“So… you like to spend Tuesdays re-enacting scenes from Scooby Doo?”
“You’re hilarious,” Steve shot back, “Through these doors are… celestial, ethereal holding cells for almost every human religion that has ever existed or will ever exist. The dearly departed, if they are of a certain… criteria, wind up there for their judgment and processing.”
“Oh, God!” Sara exclaimed, “You’ve made it like the DMV! Truly, this is Hell!”
She slapped both palms to her cheeks in an exaggerated show of horror which quickly fell into deadpan boredom.
“And you’re trying to tell me that you only need twenty doors for this?”
“Eh, there’s a miscellaneous door at the end of the hall,” Steve said with a wave of his hand, “I think you can see at this point that it doesn’t matter all that much.”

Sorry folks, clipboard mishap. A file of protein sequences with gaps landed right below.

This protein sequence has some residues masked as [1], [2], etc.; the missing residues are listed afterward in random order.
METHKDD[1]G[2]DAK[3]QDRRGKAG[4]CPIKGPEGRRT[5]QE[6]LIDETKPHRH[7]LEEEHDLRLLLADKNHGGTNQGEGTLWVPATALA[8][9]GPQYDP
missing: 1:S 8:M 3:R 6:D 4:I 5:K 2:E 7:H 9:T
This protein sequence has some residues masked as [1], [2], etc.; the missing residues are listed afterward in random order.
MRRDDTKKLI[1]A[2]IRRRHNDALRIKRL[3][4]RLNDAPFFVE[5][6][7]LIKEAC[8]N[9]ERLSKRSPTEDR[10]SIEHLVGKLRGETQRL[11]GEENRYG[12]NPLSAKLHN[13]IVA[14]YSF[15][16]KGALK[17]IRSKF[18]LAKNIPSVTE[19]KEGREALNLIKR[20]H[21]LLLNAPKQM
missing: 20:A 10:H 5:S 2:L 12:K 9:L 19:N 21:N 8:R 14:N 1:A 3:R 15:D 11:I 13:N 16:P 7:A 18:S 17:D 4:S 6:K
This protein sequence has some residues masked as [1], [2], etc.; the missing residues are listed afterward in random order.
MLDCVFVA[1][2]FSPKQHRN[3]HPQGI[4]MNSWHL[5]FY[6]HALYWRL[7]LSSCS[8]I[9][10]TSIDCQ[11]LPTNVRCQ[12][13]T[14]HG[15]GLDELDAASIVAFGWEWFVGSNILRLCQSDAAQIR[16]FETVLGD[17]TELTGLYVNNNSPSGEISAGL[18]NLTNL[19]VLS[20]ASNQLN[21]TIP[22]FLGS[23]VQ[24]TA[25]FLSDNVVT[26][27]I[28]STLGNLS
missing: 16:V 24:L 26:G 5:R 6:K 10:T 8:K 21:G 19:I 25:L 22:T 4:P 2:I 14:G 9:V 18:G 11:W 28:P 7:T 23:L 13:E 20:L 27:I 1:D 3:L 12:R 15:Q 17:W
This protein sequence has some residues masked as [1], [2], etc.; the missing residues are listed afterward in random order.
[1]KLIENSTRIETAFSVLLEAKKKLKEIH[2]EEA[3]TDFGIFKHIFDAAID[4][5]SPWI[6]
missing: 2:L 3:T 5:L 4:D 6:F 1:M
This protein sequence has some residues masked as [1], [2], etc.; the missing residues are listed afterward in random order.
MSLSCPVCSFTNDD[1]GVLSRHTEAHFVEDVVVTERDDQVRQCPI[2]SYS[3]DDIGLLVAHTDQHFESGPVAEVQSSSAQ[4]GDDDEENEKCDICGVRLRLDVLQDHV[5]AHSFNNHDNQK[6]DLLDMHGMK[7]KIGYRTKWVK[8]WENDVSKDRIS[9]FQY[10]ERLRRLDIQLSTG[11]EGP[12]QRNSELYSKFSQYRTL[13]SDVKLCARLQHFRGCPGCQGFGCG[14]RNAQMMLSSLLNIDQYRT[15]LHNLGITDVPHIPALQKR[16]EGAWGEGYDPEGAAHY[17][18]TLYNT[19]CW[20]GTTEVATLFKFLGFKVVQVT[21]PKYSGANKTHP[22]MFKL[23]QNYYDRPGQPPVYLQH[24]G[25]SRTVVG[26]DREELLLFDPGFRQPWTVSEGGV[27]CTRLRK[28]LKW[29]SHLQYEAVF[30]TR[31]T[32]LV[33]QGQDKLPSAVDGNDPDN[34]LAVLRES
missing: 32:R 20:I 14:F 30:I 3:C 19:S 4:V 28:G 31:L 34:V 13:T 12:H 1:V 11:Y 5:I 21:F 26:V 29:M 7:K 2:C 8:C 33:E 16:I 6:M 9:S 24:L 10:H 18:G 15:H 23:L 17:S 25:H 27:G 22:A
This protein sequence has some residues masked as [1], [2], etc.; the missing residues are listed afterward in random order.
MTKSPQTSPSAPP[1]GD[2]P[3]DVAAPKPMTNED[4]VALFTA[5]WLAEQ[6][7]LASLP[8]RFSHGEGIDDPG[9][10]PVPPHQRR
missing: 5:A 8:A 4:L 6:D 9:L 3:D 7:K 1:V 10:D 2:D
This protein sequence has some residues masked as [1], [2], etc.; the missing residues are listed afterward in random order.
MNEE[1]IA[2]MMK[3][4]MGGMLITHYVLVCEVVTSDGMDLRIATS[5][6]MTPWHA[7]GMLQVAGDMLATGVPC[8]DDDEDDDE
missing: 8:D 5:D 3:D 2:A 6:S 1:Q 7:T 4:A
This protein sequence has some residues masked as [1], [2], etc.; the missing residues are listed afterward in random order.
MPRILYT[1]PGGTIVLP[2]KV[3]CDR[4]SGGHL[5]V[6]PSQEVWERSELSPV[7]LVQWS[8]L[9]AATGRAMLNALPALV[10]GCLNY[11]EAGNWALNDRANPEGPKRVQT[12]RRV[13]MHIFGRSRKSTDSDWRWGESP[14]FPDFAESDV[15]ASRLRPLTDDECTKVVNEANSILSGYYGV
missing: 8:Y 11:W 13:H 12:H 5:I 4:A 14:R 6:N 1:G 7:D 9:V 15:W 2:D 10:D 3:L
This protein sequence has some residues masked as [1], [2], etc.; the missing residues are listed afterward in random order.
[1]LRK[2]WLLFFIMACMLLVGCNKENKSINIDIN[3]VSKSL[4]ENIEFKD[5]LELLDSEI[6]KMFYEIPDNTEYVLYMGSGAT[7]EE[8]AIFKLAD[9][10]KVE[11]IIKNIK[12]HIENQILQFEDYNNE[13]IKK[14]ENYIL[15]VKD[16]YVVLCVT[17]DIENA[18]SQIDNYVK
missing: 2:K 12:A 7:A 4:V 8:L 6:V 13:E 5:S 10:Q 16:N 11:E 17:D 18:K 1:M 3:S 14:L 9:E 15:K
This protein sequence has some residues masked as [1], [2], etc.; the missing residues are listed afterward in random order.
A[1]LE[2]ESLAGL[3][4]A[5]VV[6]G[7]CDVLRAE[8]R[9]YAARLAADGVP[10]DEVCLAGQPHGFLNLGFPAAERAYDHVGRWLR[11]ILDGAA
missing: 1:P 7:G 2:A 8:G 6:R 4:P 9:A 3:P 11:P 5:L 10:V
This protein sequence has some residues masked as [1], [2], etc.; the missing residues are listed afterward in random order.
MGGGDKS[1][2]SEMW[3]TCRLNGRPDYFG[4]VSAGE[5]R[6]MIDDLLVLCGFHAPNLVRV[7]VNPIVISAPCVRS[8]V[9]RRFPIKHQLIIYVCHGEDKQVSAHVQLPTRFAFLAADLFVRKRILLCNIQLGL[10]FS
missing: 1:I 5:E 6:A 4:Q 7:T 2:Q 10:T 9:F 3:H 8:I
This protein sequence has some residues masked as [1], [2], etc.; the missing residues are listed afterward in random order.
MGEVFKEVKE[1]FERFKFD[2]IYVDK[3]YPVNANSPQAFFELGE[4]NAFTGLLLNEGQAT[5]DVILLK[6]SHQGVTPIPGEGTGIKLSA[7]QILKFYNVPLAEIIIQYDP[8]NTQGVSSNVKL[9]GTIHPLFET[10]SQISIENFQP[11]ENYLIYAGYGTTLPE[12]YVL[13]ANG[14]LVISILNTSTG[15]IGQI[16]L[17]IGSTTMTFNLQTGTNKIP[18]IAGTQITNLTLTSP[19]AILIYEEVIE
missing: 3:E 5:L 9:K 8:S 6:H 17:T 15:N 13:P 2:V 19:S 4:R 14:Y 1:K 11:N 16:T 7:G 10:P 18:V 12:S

“I know so many people who would punch you for that.”
“And you’re one of them.”
“Yep!” Sara responded, not pleased, “So, are you gonna show off your magic waiting rooms in Hell?”
“I suppose so… but you’re kind of ruining the scope of all this.”
He swung open a door into a room that was utterly devoid of everything except for a mysterious light that illuminated the room full of people, all standing about and looking absolutely confused. Steve stood in front of a black podium and addressed the masses as Sarah shut the door.
“Okay, folks, so here’s the deal. Y’all are listed as dyed-in-the-wool Atheists: no God, no Architect, no Flying Spaghetti Monster, nothing. Obviously, you’re wrong, because… you’re here.”
“Who says?” An angry voice from the back piped up.
“I says,” Steve replied, rolling his eyes.
“And who are you?”
Steve gave a little sigh and snapped his finger. In a trice, he was replaced by a towering, winged, horned monstrosity, its maw dripping acid from thousands of needle-teeth. The beats clicked its fingers again and returned to a gangly redhead with a Boston accent.